By doing this you are continuing to engage with them, showing them other elements of your business and giving them clear instructions on what to expect from your business next.
Bonus Essential Website Element! – Think Mobile First
Many websites are still designed and optimized on a 40-inch monitor. But the reality is that 80% of website traffic of many businesses comes from mobile devices—which means that you not only need to optimize your site for mobile, but you need to have a solid mobile-first strategy.
The graph above is website traffic data from a local remodeling contractor. When we looked at the numbers, almost 60% of their traffic came from either a mobile device or tablet. These results prompted this contractor to audit how they were showing up on mobile and improved their overall mobile audience experience.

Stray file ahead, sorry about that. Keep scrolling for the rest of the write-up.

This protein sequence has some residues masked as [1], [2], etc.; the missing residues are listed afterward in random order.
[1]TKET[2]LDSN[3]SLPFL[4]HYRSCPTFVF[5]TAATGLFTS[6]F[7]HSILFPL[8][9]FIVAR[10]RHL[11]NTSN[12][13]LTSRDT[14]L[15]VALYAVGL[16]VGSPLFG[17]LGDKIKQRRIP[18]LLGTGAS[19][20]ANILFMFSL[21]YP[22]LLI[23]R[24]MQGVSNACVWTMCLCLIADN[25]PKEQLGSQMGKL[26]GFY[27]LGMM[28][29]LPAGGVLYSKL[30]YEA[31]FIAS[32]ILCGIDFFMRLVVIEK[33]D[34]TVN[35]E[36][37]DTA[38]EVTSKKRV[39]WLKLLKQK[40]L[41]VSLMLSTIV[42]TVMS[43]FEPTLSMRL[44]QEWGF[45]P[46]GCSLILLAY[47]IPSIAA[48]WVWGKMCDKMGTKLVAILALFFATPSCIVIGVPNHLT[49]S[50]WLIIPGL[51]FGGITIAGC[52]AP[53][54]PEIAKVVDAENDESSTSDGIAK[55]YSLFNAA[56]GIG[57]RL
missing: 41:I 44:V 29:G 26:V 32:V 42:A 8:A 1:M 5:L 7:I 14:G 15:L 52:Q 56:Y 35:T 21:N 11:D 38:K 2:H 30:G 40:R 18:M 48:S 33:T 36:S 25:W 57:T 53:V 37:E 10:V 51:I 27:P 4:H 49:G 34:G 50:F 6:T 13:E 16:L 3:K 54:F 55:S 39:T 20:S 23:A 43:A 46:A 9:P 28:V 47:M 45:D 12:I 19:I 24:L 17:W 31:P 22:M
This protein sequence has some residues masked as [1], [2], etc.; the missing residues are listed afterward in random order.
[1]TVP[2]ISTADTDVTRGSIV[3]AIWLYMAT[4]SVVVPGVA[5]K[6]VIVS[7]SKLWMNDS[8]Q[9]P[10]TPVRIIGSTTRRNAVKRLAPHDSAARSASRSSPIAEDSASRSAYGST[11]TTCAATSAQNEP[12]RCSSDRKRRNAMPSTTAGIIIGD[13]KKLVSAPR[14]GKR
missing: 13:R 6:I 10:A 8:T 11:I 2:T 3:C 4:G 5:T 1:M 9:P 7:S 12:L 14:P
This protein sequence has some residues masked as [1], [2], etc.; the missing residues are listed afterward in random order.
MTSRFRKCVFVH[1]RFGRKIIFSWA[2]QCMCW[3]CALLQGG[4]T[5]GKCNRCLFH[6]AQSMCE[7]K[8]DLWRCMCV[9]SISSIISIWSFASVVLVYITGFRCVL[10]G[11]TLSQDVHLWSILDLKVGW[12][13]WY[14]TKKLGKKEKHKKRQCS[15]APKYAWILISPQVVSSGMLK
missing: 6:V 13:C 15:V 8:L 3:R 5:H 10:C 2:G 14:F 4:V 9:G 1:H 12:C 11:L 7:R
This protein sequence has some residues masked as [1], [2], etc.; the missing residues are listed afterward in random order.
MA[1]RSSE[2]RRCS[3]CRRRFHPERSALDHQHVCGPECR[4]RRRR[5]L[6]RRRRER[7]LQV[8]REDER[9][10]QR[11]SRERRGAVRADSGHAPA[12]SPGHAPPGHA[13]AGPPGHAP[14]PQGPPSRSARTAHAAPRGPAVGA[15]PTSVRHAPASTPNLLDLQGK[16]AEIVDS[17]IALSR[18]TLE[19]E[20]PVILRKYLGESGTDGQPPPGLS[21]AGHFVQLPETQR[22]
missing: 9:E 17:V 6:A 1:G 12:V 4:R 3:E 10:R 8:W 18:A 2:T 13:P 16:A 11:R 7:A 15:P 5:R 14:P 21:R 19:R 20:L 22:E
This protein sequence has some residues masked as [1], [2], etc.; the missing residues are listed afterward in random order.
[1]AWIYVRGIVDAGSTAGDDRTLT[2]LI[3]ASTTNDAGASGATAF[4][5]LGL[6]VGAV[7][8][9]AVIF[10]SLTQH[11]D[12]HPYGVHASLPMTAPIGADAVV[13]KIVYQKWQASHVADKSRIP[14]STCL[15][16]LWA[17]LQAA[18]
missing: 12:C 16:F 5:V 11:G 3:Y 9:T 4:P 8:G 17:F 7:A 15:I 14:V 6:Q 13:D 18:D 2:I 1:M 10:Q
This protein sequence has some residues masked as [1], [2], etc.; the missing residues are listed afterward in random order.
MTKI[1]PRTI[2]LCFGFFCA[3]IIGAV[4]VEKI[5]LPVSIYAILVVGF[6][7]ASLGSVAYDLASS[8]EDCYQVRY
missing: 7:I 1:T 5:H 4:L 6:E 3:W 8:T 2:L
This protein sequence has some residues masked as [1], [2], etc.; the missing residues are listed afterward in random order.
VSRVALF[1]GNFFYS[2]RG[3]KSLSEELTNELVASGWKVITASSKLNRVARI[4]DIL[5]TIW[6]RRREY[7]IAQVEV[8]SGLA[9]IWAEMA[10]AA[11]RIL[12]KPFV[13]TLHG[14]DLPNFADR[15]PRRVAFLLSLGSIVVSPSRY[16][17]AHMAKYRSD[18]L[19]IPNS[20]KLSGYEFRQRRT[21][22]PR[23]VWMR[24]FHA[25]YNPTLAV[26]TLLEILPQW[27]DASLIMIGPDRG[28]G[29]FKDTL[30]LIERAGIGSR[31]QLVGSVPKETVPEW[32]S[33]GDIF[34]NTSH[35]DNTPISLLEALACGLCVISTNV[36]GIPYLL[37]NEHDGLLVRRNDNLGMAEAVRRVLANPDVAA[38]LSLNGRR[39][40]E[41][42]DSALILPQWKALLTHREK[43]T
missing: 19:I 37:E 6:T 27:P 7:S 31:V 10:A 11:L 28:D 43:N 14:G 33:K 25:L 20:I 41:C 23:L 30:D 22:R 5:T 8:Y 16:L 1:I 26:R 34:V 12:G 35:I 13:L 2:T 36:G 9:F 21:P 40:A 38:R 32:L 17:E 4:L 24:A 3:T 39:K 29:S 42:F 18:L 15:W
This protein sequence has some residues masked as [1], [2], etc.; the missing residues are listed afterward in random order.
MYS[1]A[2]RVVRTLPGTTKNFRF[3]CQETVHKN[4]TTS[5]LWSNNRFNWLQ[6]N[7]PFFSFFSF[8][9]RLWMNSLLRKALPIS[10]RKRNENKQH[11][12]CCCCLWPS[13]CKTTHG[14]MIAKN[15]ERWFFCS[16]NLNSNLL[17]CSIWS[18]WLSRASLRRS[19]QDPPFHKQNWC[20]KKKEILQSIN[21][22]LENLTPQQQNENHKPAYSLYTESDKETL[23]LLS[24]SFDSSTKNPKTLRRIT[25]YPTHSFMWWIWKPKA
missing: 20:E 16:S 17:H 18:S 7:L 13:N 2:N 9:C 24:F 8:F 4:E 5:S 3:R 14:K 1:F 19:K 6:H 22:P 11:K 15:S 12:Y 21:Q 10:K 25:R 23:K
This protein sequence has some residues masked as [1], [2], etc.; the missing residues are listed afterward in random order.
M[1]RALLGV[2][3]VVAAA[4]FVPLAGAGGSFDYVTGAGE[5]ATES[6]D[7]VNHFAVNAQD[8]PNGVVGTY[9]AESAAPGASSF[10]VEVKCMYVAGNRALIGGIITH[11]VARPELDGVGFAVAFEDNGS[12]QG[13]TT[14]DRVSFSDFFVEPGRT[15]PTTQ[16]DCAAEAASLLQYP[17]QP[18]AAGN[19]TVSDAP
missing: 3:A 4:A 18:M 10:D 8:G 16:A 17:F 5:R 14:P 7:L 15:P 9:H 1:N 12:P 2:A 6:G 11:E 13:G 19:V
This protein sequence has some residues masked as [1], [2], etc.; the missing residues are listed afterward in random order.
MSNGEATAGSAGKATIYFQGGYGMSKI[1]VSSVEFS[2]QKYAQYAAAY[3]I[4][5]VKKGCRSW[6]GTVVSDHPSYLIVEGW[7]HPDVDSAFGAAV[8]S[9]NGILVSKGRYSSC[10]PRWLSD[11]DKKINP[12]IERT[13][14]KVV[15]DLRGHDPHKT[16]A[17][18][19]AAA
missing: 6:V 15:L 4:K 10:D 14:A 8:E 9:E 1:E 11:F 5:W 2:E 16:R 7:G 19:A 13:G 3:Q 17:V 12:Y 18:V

Odds are the majority of traffic to your website is on a mobile device as well. That is why the bonus essential element to designing a great website today is to focus on designing your website with a mobile-first mindset. Providing a great mobile experience compared to your competitors could drastically improve your customers WTP or WTPP.
For even more detail on essential website elements – check out the Small Business Guide to Website Design.